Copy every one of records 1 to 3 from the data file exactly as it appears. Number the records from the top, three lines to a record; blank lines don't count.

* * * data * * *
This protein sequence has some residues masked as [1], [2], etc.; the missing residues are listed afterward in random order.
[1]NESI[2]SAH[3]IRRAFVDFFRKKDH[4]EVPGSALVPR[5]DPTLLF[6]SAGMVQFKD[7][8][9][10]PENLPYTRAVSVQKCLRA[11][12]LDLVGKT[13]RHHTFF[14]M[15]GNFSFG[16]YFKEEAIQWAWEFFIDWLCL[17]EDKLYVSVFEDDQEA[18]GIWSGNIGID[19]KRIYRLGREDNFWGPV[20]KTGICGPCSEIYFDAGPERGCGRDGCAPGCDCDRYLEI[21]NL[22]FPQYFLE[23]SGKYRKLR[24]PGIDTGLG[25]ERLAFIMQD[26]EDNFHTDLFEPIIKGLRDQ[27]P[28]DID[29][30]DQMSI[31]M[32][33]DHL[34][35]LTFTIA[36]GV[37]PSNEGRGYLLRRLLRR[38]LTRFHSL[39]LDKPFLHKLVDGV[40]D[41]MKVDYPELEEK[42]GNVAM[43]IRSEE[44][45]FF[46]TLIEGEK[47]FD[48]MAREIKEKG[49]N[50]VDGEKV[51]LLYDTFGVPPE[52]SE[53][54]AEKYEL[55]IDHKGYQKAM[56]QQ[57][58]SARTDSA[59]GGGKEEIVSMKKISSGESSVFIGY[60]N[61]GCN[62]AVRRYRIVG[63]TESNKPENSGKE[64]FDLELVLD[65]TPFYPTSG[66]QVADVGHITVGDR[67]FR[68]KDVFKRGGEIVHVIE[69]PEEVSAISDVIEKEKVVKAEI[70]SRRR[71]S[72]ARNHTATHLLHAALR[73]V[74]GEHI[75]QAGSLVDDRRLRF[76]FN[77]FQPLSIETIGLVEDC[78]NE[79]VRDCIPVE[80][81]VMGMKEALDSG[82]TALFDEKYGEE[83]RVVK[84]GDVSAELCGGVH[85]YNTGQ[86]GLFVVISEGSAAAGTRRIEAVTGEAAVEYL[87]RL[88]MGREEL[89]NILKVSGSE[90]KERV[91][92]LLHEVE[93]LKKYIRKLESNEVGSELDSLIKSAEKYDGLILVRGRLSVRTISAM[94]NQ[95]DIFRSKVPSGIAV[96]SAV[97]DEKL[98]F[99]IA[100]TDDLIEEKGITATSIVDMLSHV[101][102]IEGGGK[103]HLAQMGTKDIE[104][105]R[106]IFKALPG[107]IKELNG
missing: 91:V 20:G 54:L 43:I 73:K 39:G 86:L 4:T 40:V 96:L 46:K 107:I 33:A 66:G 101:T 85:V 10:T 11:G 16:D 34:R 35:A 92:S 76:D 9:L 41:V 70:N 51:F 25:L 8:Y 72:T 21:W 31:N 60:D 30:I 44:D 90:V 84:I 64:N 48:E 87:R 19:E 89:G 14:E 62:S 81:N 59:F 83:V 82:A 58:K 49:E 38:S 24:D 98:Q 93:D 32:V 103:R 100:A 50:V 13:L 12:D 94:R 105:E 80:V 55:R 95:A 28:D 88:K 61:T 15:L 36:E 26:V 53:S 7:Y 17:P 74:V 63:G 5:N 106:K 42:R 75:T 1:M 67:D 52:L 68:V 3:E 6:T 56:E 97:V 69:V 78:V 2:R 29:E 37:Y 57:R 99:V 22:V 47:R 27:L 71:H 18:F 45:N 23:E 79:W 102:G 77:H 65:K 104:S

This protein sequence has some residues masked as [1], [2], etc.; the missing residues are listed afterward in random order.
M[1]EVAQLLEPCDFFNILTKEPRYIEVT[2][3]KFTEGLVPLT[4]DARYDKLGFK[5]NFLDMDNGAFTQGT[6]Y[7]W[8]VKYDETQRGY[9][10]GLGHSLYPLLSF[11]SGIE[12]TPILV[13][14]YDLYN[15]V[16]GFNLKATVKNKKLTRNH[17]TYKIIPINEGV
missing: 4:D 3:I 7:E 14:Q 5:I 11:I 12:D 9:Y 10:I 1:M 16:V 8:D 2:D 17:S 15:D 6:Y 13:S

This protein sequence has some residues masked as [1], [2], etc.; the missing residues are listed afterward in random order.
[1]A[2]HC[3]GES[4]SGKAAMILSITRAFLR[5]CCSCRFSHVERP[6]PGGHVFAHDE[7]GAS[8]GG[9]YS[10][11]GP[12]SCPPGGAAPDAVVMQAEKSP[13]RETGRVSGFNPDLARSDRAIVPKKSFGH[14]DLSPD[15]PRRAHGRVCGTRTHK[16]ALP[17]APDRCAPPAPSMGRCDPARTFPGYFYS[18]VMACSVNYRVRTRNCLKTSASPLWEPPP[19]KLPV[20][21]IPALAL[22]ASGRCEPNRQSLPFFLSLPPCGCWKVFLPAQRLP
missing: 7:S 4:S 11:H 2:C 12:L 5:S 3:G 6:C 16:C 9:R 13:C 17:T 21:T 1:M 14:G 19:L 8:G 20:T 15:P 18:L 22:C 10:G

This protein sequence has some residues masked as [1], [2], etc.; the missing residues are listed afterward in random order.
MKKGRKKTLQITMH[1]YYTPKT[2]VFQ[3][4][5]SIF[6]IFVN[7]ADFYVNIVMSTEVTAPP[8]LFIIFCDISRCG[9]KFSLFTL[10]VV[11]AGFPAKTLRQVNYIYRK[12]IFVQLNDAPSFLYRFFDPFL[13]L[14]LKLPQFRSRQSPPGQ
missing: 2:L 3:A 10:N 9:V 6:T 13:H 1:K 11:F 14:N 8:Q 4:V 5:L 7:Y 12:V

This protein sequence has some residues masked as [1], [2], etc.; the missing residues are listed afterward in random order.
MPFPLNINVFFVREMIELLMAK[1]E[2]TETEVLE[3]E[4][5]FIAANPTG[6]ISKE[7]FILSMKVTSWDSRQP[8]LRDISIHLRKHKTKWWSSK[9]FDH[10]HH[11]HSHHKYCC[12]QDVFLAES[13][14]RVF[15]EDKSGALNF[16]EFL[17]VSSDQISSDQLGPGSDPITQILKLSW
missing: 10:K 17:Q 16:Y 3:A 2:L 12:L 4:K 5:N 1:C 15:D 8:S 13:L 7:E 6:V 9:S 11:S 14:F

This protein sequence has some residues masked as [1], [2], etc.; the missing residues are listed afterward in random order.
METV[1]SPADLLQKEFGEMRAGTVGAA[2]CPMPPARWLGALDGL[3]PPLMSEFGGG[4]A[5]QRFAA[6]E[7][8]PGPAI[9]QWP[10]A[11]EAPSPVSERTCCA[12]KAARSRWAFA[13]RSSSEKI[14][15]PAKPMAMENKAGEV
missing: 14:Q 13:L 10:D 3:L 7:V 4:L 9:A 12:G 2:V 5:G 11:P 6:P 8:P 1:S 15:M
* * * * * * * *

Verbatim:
This protein sequence has some residues masked as [1], [2], etc.; the missing residues are listed afterward in random order.
[1]NESI[2]SAH[3]IRRAFVDFFRKKDH[4]EVPGSALVPR[5]DPTLLF[6]SAGMVQFKD[7][8][9][10]PENLPYTRAVSVQKCLRA[11][12]LDLVGKT[13]RHHTFF[14]M[15]GNFSFG[16]YFKEEAIQWAWEFFIDWLCL[17]EDKLYVSVFEDDQEA[18]GIWSGNIGID[19]KRIYRLGREDNFWGPV[20]KTGICGPCSEIYFDAGPERGCGRDGCAPGCDCDRYLEI[21]NL[22]FPQYFLE[23]SGKYRKLR[24]PGIDTGLG[25]ERLAFIMQD[26]EDNFHTDLFEPIIKGLRDQ[27]P[28]DID[29][30]DQMSI[31]M[32][33]DHL[34][35]LTFTIA[36]GV[37]PSNEGRGYLLRRLLRR[38]LTRFHSL[39]LDKPFLHKLVDGV[40]D[41]MKVDYPELEEK[42]GNVAM[43]IRSEE[44][45]FF[46]TLIEGEK[47]FD[48]MAREIKEKG[49]N[50]VDGEKV[51]LLYDTFGVPPE[52]SE[53][54]AEKYEL[55]IDHKGYQKAM[56]QQ[57][58]SARTDSA[59]GGGKEEIVSMKKISSGESSVFIGY[60]N[61]GCN[62]AVRRYRIVG[63]TESNKPENSGKE[64]FDLELVLD[65]TPFYPTSG[66]QVADVGHITVGDR[67]FR[68]KDVFKRGGEIVHVIE[69]PEEVSAISDVIEKEKVVKAEI[70]SRRR[71]S[72]ARNHTATHLLHAALR[73]V[74]GEHI[75]QAGSLVDDRRLRF[76]FN[77]FQPLSIETIGLVEDC[78]NE[79]VRDCIPVE[80][81]VMGMKEALDSG[82]TALFDEKYGEE[83]RVVK[84]GDVSAELCGGVH[85]YNTGQ[86]GLFVVISEGSAAAGTRRIEAVTGEAAVEYL[87]RL[88]MGREEL[89]NILKVSGSE[90]KERV[91][92]LLHEVE[93]LKKYIRKLESNEVGSELDSLIKSAEKYDGLILVRGRLSVRTISAM[94]NQ[95]DIFRSKVPSGIAV[96]SAV[97]DEKL[98]F[99]IA[100]TDDLIEEKGITATSIVDMLSHV[101][102]IEGGGK[103]HLAQMGTKDIE[104][105]R[106]IFKALPG[107]IKELNG
missing: 91:V 20:G 54:L 43:I 73:K 39:G 86:L 4:T 40:V 96:L 46:K 107:I 33:A 66:G 101:T 85:V 10:T 11:G 16:D 34:R 35:A 92:S 76:D 9:L 41:V 70:N 51:F 25:L 8:Y 72:T 21:W 31:N 60:D 30:I 44:D 90:V 84:I 64:N 48:E 87:R 19:E 89:G 14:E 62:S 81:N 59:F 83:V 82:A 58:K 49:E 38:S 24:D 98:Q 93:D 32:V 103:R 100:A 50:V 13:L 12:D 94:R 105:E 80:V 55:R 95:A 28:D 88:K 61:T 15:L 36:E 26:V 53:S 7:Y 17:P 74:V 63:G 5:N 106:K 42:R 75:T 1:M 67:D 52:L 68:V 3:E 6:T 56:E 97:V 69:V 78:V 2:R 29:E 37:Y 57:R 99:V 22:V 47:R 27:L 71:H 18:F 45:N 23:E 79:W 102:G 77:H 65:K 104:S

This protein sequence has some residues masked as [1], [2], etc.; the missing residues are listed afterward in random order.
M[1]EVAQLLEPCDFFNILTKEPRYIEVT[2][3]KFTEGLVPLT[4]DARYDKLGFK[5]NFLDMDNGAFTQGT[6]Y[7]W[8]VKYDETQRGY[9][10]GLGHSLYPLLSF[11]SGIE[12]TPILV[13][14]YDLYN[15]V[16]GFNLKATVKNKKLTRNH[17]TYKIIPINEGV
missing: 4:D 3:I 7:E 14:Q 5:I 11:I 12:D 9:Y 10:I 1:M 16:V 8:D 2:D 17:S 15:D 6:Y 13:S

This protein sequence has some residues masked as [1], [2], etc.; the missing residues are listed afterward in random order.
[1]A[2]HC[3]GES[4]SGKAAMILSITRAFLR[5]CCSCRFSHVERP[6]PGGHVFAHDE[7]GAS[8]GG[9]YS[10][11]GP[12]SCPPGGAAPDAVVMQAEKSP[13]RETGRVSGFNPDLARSDRAIVPKKSFGH[14]DLSPD[15]PRRAHGRVCGTRTHK[16]ALP[17]APDRCAPPAPSMGRCDPARTFPGYFYS[18]VMACSVNYRVRTRNCLKTSASPLWEPPP[19]KLPV[20][21]IPALAL[22]ASGRCEPNRQSLPFFLSLPPCGCWKVFLPAQRLP
missing: 7:S 4:S 11:H 2:C 12:L 5:S 3:G 6:C 16:C 9:R 13:C 17:T 21:T 1:M 14:G 19:L 8:G 20:T 15:P 18:L 22:C 10:G